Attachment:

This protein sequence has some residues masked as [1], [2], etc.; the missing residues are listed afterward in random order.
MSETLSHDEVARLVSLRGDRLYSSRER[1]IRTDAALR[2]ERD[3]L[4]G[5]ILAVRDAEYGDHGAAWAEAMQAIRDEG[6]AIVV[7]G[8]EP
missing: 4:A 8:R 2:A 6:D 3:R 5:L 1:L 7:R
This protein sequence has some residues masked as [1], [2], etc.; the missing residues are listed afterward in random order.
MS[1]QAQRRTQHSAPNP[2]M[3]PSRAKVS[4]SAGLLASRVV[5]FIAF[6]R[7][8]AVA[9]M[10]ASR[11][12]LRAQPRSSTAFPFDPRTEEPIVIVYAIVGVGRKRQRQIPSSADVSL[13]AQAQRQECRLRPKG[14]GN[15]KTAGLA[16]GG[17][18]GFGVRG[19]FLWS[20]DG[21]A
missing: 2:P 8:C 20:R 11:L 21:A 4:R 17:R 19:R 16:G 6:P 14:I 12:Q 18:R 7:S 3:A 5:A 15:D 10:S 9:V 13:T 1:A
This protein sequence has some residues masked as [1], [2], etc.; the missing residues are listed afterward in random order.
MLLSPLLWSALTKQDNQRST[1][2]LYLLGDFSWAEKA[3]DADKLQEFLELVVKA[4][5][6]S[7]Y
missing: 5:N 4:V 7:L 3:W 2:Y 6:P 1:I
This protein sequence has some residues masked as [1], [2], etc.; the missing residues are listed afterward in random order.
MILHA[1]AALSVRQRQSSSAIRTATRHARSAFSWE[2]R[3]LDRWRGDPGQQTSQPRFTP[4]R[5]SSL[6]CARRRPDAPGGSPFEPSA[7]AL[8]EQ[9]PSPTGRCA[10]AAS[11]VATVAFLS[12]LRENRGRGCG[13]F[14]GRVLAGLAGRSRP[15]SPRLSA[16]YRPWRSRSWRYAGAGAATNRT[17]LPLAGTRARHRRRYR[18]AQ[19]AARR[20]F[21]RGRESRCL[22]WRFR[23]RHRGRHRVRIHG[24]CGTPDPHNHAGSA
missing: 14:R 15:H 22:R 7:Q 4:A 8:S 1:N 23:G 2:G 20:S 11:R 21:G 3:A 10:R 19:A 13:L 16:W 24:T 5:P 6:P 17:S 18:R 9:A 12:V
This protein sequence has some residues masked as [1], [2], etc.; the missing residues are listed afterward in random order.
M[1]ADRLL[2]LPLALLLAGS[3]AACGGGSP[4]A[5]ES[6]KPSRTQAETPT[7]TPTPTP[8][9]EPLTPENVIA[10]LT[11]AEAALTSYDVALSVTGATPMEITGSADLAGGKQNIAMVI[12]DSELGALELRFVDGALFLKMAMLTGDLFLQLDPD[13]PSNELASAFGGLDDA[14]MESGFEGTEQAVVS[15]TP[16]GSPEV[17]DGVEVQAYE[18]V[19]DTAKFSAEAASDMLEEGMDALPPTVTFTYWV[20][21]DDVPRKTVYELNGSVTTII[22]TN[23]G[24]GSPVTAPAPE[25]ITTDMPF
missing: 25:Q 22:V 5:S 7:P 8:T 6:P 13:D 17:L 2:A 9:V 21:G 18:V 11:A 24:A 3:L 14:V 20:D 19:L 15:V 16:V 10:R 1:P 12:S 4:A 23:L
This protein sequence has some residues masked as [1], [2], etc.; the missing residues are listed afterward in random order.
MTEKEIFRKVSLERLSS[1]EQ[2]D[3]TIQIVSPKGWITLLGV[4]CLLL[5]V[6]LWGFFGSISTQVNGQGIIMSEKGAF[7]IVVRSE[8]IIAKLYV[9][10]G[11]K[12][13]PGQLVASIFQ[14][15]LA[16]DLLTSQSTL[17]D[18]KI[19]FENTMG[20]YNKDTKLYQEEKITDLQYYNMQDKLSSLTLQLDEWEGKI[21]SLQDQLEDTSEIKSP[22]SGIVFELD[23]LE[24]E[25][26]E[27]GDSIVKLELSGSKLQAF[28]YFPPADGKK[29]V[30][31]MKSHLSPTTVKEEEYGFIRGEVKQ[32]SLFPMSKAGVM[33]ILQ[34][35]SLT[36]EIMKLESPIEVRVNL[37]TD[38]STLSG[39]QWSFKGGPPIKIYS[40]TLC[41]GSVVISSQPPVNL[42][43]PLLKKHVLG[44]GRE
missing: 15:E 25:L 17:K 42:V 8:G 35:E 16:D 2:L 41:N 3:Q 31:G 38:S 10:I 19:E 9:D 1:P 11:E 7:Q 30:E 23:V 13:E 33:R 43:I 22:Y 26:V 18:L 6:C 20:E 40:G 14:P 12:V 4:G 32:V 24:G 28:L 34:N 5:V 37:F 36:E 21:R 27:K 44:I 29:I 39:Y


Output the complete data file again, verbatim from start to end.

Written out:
This protein sequence has some residues masked as [1], [2], etc.; the missing residues are listed afterward in random order.
MSETLSHDEVARLVSLRGDRLYSSRER[1]IRTDAALR[2]ERD[3]L[4]G[5]ILAVRDAEYGDHGAAWAEAMQAIRDEG[6]AIVV[7]G[8]EP
missing: 4:A 8:R 2:A 6:D 3:R 5:L 1:L 7:R
This protein sequence has some residues masked as [1], [2], etc.; the missing residues are listed afterward in random order.
MS[1]QAQRRTQHSAPNP[2]M[3]PSRAKVS[4]SAGLLASRVV[5]FIAF[6]R[7][8]AVA[9]M[10]ASR[11][12]LRAQPRSSTAFPFDPRTEEPIVIVYAIVGVGRKRQRQIPSSADVSL[13]AQAQRQECRLRPKG[14]GN[15]KTAGLA[16]GG[17][18]GFGVRG[19]FLWS[20]DG[21]A
missing: 2:P 8:C 20:R 11:L 21:A 4:R 17:R 19:R 16:G 6:P 14:I 12:Q 18:R 7:S 3:A 5:A 15:D 10:S 9:V 13:T 1:A
This protein sequence has some residues masked as [1], [2], etc.; the missing residues are listed afterward in random order.
MLLSPLLWSALTKQDNQRST[1][2]LYLLGDFSWAEKA[3]DADKLQEFLELVVKA[4][5][6]S[7]Y
missing: 5:N 4:V 7:L 3:W 2:Y 6:P 1:I
This protein sequence has some residues masked as [1], [2], etc.; the missing residues are listed afterward in random order.
MILHA[1]AALSVRQRQSSSAIRTATRHARSAFSWE[2]R[3]LDRWRGDPGQQTSQPRFTP[4]R[5]SSL[6]CARRRPDAPGGSPFEPSA[7]AL[8]EQ[9]PSPTGRCA[10]AAS[11]VATVAFLS[12]LRENRGRGCG[13]F[14]GRVLAGLAGRSRP[15]SPRLSA[16]YRPWRSRSWRYAGAGAATNRT[17]LPLAGTRARHRRRYR[18]AQ[19]AARR[20]F[21]RGRESRCL[22]WRFR[23]RHRGRHRVRIHG[24]CGTPDPHNHAGSA
missing: 14:R 15:H 22:R 7:Q 4:A 8:S 1:N 23:G 2:G 20:S 11:R 21:G 3:A 10:R 19:A 13:L 16:W 24:T 5:P 6:P 17:S 18:R 9:A 12:V
This protein sequence has some residues masked as [1], [2], etc.; the missing residues are listed afterward in random order.
M[1]ADRLL[2]LPLALLLAGS[3]AACGGGSP[4]A[5]ES[6]KPSRTQAETPT[7]TPTPTP[8][9]EPLTPENVIA[10]LT[11]AEAALTSYDVALSVTGATPMEITGSADLAGGKQNIAMVI[12]DSELGALELRFVDGALFLKMAMLTGDLFLQLDPD[13]PSNELASAFGGLDDA[14]MESGFEGTEQAVVS[15]TP[16]GSPEV[17]DGVEVQAYE[18]V[19]DTAKFSAEAASDMLEEGMDALPPTVTFTYWV[20][21]DDVPRKTVYELNGSVTTII[22]TN[23]G[24]GSPVTAPAPE[25]ITTDMPF
missing: 25:Q 22:V 5:S 7:P 8:T 6:P 13:D 17:L 2:A 9:V 21:G 18:V 11:A 24:A 3:L 14:V 20:D 19:L 15:V 16:V 10:R 1:P 12:S 4:A 23:L
This protein sequence has some residues masked as [1], [2], etc.; the missing residues are listed afterward in random order.
MTEKEIFRKVSLERLSS[1]EQ[2]D[3]TIQIVSPKGWITLLGV[4]CLLL[5]V[6]LWGFFGSISTQVNGQGIIMSEKGAF[7]IVVRSE[8]IIAKLYV[9][10]G[11]K[12][13]PGQLVASIFQ[14][15]LA[16]DLLTSQSTL[17]D[18]KI[19]FENTMG[20]YNKDTKLYQEEKITDLQYYNMQDKLSSLTLQLDEWEGKI[21]SLQDQLEDTSEIKSP[22]SGIVFELD[23]LE[24]E[25][26]E[27]GDSIVKLELSGSKLQAF[28]YFPPADGKK[29]V[30][31]MKSHLSPTTVKEEEYGFIRGEVKQ[32]SLFPMSKAGVM[33]ILQ[34][35]SLT[36]EIMKLESPIEVRVNL[37]TD[38]STLSG[39]QWSFKGGPPIKIYS[40]TLC[41]GSVVISSQPPVNL[42][43]PLLKKHVLG[44]GRE
missing: 15:E 25:L 17:K 42:V 8:G 35:E 16:D 2:L 41:N 3:Q 31:G 38:S 10:I 19:E 9:D 1:P 11:E 7:Q 30:E 23:V 13:E 33:R 43:I 22:Y 26:V 18:L 6:C 20:E 40:G 14:P 12:V 4:G 32:V 24:G 28:L 34:N 5:V 37:F 36:E 21:R 27:K 44:I 29:I 39:Y